• Enhanced match – Must be at least as much as the basic match at each tier of the match formula.
  • Nonelective contribution – 3% (or more) of compensation, regardless of salary deferrals.

HCEs can be excluded from safe harbor contributions, Allocation conditions can’t apply.

Additional matching and profit sharing contributions permitted. The additional match can be exempt from the ACP test when certain conditions are met.

Default investment

No special requirements.

Must meet Qualified Default Investment Alternative (QDIA) requirements.

Vesting

Safe harbor contributions are subject to 100% immediate vesting.

A 3-year cliff or 6-year graded vesting schedule can be applied to additional employer contributions.

Safe harbor contributions may be subject to a 2-year cliff schedule.

A 3-year cliff or 6-year graded vesting schedule can be applied to additional employer contributions.

ADP/ACP testing

Not required unless one of the following conditions applies:

  • Salary deferrals are subject to shorter eligibility requirements than safe harbor contributions.
  • A match that’s not exempt from the ACP test is made by the employer.
  • Voluntary (after-tax) contributions are made by participants.

Same.

Top heavy testing

Not required unless one of the following conditions apply:

  • Salary deferrals are subject to shorter eligibility requirements than safe harbor contributions.
  • A profit-sharing contribution (including a forfeiture reallocation) is made by the employer.
  • A match that’s not exempt from the ACP test is made by the employer.
  • Voluntary (after-tax) contributions are made by participants.

Same.

Participant disclosure

Must distribute a safe harbor notice to participants prior to initial plan eligibility and then 30-90 days before the start of each new plan year.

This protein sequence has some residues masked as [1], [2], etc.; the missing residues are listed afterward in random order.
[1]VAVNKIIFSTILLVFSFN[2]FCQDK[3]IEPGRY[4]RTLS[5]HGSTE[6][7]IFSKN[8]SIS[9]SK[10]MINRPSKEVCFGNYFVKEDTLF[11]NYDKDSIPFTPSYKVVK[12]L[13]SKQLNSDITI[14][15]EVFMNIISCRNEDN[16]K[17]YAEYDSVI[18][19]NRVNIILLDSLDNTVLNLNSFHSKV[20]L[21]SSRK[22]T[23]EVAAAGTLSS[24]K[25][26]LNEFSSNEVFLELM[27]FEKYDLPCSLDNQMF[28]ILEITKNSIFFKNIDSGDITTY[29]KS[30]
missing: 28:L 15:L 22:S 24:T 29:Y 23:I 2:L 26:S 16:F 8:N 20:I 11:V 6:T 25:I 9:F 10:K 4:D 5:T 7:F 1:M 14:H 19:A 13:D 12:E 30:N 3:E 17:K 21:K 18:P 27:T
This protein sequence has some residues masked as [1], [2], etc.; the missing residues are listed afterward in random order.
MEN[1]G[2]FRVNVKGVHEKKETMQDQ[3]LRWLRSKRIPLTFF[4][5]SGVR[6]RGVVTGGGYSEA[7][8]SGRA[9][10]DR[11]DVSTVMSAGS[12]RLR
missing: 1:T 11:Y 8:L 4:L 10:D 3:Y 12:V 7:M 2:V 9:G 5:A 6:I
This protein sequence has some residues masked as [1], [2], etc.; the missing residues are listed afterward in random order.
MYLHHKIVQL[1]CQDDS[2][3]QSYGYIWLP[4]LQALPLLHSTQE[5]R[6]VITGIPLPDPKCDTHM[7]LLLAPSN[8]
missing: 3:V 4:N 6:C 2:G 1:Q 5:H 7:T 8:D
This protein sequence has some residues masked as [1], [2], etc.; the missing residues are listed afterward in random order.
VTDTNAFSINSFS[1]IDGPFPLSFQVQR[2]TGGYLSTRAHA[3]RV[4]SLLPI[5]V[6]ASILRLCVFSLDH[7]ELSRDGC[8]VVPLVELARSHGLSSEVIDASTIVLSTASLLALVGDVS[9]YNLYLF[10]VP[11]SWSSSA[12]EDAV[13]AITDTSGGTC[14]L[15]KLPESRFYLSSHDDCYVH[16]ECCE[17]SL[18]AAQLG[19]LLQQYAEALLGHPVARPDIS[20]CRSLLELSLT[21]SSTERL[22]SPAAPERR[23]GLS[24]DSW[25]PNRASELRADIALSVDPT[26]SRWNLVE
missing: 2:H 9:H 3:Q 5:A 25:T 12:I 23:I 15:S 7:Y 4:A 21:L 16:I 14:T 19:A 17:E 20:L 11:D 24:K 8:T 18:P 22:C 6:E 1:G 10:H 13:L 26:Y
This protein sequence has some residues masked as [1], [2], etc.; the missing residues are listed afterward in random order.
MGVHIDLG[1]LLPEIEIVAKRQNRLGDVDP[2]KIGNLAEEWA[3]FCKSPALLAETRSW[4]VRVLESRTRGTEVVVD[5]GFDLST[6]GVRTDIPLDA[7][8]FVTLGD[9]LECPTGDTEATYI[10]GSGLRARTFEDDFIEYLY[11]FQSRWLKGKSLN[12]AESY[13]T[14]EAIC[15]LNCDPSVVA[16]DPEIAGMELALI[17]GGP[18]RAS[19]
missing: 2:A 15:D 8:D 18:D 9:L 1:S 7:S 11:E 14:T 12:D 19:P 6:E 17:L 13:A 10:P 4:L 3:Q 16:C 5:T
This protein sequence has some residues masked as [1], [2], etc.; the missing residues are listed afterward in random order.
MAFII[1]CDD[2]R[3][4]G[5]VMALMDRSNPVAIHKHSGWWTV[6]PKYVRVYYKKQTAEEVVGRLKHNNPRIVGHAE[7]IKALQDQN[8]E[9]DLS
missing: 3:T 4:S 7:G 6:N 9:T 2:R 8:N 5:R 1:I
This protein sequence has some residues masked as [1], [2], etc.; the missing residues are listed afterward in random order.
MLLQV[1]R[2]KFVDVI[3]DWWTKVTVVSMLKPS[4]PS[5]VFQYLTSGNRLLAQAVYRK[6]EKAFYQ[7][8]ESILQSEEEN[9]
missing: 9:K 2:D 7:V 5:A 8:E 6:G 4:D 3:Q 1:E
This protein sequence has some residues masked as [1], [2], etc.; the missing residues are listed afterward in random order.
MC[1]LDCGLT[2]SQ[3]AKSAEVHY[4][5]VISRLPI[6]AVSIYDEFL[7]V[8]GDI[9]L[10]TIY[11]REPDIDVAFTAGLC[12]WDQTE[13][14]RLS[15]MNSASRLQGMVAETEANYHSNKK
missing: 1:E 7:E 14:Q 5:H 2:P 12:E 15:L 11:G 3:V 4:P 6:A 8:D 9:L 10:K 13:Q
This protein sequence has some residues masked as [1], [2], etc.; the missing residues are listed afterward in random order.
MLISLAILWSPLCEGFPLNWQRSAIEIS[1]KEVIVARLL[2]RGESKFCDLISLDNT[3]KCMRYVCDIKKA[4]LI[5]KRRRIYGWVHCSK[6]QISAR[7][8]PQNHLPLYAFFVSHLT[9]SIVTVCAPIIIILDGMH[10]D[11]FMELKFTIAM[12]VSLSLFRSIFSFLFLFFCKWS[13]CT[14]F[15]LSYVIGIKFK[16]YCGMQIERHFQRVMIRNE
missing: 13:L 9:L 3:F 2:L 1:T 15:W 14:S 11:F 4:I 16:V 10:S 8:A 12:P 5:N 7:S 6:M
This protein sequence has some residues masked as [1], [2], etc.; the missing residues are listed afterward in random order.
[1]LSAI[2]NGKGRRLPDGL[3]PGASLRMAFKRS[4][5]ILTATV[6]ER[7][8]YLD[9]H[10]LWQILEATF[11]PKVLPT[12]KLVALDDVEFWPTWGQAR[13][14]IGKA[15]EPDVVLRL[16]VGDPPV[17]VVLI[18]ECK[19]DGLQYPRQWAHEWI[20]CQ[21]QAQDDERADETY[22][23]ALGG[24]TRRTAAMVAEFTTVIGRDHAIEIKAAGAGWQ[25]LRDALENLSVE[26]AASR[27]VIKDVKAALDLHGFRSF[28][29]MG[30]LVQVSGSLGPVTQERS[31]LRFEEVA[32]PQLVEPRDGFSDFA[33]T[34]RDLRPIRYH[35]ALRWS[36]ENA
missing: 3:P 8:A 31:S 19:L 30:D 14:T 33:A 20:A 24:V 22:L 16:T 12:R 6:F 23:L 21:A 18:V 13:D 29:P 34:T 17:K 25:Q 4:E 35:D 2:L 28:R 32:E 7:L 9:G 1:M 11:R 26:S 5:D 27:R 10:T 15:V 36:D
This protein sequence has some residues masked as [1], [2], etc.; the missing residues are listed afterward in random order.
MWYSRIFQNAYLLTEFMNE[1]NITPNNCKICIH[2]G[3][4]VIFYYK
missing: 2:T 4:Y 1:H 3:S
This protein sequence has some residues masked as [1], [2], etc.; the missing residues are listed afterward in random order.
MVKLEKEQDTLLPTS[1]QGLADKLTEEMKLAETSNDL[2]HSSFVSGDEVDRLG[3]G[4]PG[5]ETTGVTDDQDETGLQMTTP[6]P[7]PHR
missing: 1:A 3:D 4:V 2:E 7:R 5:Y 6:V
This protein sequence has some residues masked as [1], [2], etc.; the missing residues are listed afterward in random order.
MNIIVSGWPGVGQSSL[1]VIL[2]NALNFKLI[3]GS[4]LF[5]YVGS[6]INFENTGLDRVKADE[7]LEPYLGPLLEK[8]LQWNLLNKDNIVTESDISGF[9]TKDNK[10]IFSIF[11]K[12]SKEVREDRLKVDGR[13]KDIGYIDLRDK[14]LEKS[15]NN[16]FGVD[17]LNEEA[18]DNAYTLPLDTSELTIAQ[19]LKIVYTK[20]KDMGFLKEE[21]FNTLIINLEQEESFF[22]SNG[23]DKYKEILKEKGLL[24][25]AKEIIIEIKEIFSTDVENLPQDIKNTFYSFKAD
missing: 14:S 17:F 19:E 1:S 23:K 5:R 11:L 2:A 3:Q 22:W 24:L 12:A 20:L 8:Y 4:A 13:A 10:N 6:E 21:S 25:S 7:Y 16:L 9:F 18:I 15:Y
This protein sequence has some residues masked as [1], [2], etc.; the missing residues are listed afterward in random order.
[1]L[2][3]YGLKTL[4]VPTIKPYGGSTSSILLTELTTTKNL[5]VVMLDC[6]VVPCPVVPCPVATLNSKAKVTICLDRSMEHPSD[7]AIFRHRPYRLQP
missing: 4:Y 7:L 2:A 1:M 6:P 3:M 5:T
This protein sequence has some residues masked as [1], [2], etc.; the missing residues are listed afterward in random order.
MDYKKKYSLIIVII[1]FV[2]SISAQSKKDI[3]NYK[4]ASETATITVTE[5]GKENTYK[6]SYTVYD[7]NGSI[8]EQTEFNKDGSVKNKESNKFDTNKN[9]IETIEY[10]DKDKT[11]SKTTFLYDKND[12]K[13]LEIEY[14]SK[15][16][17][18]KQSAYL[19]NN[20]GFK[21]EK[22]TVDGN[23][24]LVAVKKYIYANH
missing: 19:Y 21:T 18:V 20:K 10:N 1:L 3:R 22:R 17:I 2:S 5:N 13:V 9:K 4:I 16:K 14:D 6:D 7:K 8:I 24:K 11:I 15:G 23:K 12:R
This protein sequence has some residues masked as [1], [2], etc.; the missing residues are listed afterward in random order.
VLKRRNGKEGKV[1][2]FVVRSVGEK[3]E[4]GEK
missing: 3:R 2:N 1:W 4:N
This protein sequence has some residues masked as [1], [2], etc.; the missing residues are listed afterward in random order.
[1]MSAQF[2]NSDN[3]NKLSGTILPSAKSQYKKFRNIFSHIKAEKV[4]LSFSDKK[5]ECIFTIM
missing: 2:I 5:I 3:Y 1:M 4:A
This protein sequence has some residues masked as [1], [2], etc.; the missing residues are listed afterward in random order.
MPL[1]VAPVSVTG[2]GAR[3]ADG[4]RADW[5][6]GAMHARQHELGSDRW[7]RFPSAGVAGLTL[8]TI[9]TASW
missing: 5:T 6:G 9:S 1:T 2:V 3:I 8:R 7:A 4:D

Safe harbor notice must include certain automatic enrollment and QDIA information.

 What’s the best option for your small business?

In a recent study of 3,975 small business 401(k) plans, we found only 4% of safe harbor plans were QACAs. Why so low? I don’t see a lot of safe harbor plans with an employee participation problem - probably due to their generous employer contributions. When a safe harbor plan has no participation problem, it can be tough to justify an automatic enrollment feature. It adds administration that can be expensive to fix if mistakes are made.

That said, if you’re interested in a QACA, there is a simple way to avoid automatic enrollment mistakes - insist upon an affirmative deferral election from all plan participants.

If you have additional questions about the best safe harbor 401(k) options for your company, ask your 401(k) provider. They should be able to help.


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About Eric Droblyen

Eric Droblyen began his career as an ERISA compliance specialist with Charles Schwab in the mid-1990s. His keen grasp on 401k plan administration and compliance matters has made Eric a sought after speaker. He has delivered presentations at a number of events, including the American Society of Pension Professionals and Actuaries (ASPPA) Annual Conference. As President and CEO of Employee Fiduciary, Eric is responsible for all aspects of the company’s operations and service delivery.